Quick start guide PHP

This guide will show you how to use our API and get the minimal data to make requests to our API. This guide assumes you’re already authenticated and have a valid access token. A guide on authentication and retrieving tokens can be found here.

Generating a PHP client

More information on creating a PHP client can be found here. Important! After creating a PHP client read the included readme.md file, it holds information about fetching all dependencies via Composer (http://getcomposer.org).

Setting default configuration

All requests start with setting the default configuration for Swagger:

$access_token = 'your_retreived_access_token';
$swagger = \Swagger\Client\Configuration::getDefaultConfiguration();

You should make the swagger variable globally available.

Fetching minimal data

Almost every request we make requires a valid realEstateAgencyId, so one of the first calls we’ll be making is retrieving the accountSettings. This call also requires a valid personId which is available when JWT decoding your access token. The decoded token should have a property called pid, use this as your personId (a.k.a. employeeId).

Example: account settings request
$account_settings_client = new \Swagger\Client\Api\AccountSettingsApi(
  new GuzzleHttp\Client(),

try {
  $request = new \Swagger\Client\Model\AccountSettingsReadByPersonIdRequest();
  $result = $client->accountSettingsReadByEmployeeId($request);
} catch (Exception $e) {
  echo $e->getMessage(), PHP_EOL;

The result variable should hold an valid accountSettings object, see the swagger documentation for all available properties. Now we should have all minimal data required to make valid request, let’s try creating a Task, changing some properties and then saving it.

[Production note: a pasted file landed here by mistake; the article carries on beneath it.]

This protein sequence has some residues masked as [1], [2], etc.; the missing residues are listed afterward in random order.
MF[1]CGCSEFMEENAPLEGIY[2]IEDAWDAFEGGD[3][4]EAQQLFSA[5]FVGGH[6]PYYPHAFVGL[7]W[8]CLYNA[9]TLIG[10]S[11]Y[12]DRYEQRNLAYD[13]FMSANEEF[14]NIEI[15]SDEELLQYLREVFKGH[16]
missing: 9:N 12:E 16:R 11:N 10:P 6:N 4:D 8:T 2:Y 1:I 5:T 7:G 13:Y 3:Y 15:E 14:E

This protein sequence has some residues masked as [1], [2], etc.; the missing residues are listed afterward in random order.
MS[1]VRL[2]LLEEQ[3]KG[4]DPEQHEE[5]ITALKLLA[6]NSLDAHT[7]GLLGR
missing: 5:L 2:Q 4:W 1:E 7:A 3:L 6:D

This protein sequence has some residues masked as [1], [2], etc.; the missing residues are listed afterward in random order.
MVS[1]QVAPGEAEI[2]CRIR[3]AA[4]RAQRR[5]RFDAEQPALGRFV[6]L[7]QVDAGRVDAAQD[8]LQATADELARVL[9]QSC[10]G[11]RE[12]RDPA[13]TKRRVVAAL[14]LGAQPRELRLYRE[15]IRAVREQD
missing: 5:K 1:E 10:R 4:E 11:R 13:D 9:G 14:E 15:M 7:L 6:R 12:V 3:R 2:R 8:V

Creating your first entity

Just as we mentioned in the previous step we’ll be creating a Task entity, when creating a new entity always check if the request has required fields, in case of our Task it has a required employeeId.

Example: define new task request
$client = new \Swagger\Client\Api\TasksApi(
  new GuzzleHttp\Client(),

try {
  $request = new \Swagger\Client\Model\TasksDefineNewRequest();
  $result = $client->tasksDefineNew($request, $realestate_agency_id);
} catch (Exception $e) {
  echo $e->getMessage(), PHP_EOL;

This should create an empty task with some default properties for you that is not persisted to the database yet.

Updating a entity

Using the result fetched above we can retrieve the actual task and make changes to it.

Example: get task and update properties
$task = $result->getTask();
$task->setSubject('My first task');
$task->setDescription('This is great! My first task ever created with the Kolibri API.');

Okay we made changes to our local copy of the Task, let’s persist them.

Example: save updated task and output result
$task_save_request = new \Swagger\Client\Model\TasksSaveRequest();
$result = $client->tasksSave($request, $realestate_agency_id);

echo '<pre>';
echo '</pre>';

Using array instead of arrow notation

Above examples all show setting and updating properties via getters and setters. It is however possible to use array notation for this. For example let’s change the define new request of the task to use array notation.

Example: Array notation
try {
   * Previous arrow notation  
   * $request = new \Swagger\Client\Model\TasksDefineNewRequest();
   * $request->setEmployeeId('your_retrieved_person_id');

  $request = new \Swagger\Client\Model\TasksDefineNewRequest(
      'employee_id' => 'your_retrieved_person_id'
  $result = $client->tasksDefineNew($request, $realestate_agency_id);
} catch (Exception $e) {
  echo $e->getMessage(), PHP_EOL;

One thing to notice here is that when using setters the method names are always in camelcase while the array notation are all in snakecase, this is also true when reading a response and accessing the props directly vs using the getter.